This week, the Houston Cinema Arts Festival (HCAF) returns with dozens of narrative feature films, documentaries, short films, experimental media works, and special guests over eight days. As usual, HCAF has all the makings of a great collective cinematic exploration of humanity and the creative impulse. And, as usual, it repels potential audiences and undermines its own good programming by lack of clarity and terrible scheduling. It’s a bit like having five gourmet meals served to you all at once in a pile on the floor. I keep hoping HCAF will learn that, beyond doing good stuff, the key to best serving this city and the festival’s visiting artists is thoughtful hosting. I preface with these thoughts not just as a critique of an annual endeavor which I really like and hope will reach wider audiences, but also to clarify that there are many omissions of good programs in my list of highlights here – gems that I’ve been forced to lop off due to sheer density and inconvenient/conflicting scheduling.
But there are some really great programs in the fest if one is willing to clear the obstacles. I suggest you take a look through HCAF’s program schedule and make plans. But in case you’re too busy to wrestle with it, I’ll share here some of my personal favorites that you might consider attending. Some of these are films that I’ve seen and love, others are works and guests I’m excited about.
Stop by the opening of this group gallery exhibition exploring outer space through video, photography, animation, and drawing. The show features Jeanne Liotta’s Dark Enough video; Laura Heit’s Hypothetical Star animated film installation; Julia Oldham’s Farewell Brave Voyager installation of video and drawings; Kelly Sears’ animated film The Drift; and David Janesko’s Deep Sky Objects photo series.
“I am Tahimik. I choose my vehicle, and I can cross all bridges.” This rarely screened 1977 film is the must-see rediscovery of the festival. Filipino filmmaker Kidlat Tahimik will be in attendance to present his debut work–a hybrid semi-autobiographical feature film staring himself as a bus-driving villager who is fascinated by Western culture and NASA’s moon missions. A unique cinematic voice from an outsider perspective situated between Third World, First World, and other world surrealities, Tahimik blends documentary, fiction, and personal cinema to cleverly pack sophisticated observations inside gentle, playful humor. Just making this visionary film in his small hometown of Balian with friends, family, and borrowed equipment seems miraculous, but the film actually went on to win the International Critics Award at the Berlin Film Festival and was championed by Werner Herzog, Francis Ford Coppola, and Susan Sontag, among others. Gene Youngblood wrote of the film, “It’s both real and surreal, poetic and political, naive and wise, primitive and supremely accomplished. Tahimik is a master of metaphor.” In addition to the film screening, Tahimik will have an installation of assembled objects on hand and will also do some sort of brief performance afterwards. (If you like this, I recommend catching Tahimik’s 1979 follow-up film Who Invented the Yo-Yo? Who Invented the Moon Buggy?, screening the following day, Saturday, Nov. 14, 4 p.m., at She Works Flexible.)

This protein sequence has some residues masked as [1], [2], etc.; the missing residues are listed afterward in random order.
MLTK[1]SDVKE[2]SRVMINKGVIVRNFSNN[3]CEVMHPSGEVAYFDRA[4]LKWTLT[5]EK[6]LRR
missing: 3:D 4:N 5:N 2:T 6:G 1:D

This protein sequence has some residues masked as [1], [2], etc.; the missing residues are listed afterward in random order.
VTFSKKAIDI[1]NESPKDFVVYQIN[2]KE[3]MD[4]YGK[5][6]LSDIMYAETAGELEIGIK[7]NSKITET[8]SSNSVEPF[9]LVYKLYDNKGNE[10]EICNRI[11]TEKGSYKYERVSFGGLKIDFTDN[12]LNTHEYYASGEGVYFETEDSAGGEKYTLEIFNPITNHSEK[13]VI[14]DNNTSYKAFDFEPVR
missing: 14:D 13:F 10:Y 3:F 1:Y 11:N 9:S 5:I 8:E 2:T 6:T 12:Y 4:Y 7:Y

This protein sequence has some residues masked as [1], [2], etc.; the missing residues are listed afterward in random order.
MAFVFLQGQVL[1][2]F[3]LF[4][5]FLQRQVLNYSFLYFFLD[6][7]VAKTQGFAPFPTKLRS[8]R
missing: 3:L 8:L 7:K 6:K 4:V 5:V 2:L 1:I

As a founding member of Judson Dance Theater in the ‘60s and the Grand Union Collective in the early-’70s, pioneering New York choreographer Yvonne Rainer was instrumental in the introduction of everyday movements, unusual physical efforts, and object interaction into the dance lexicon. Beginning in the mid-1970s, Rainer turned her efforts toward avant-garde filmmaking. This new documentary explores her background, the New York arts scene in the ’60s, landmark dance works such as Trio A, her relationship with artist Robert Morris, her coming out as a lesbian late in life, her films, and her recent return to choreography at age 80. Director Jack Walsh will be in attendance. (If you’re interested in dance, you might also be interested in the documentary Paul Taylor: Creative Domain the next day, Sunday Nov. 15, 1 p.m., at the Museum Of Fine Arts, Houston)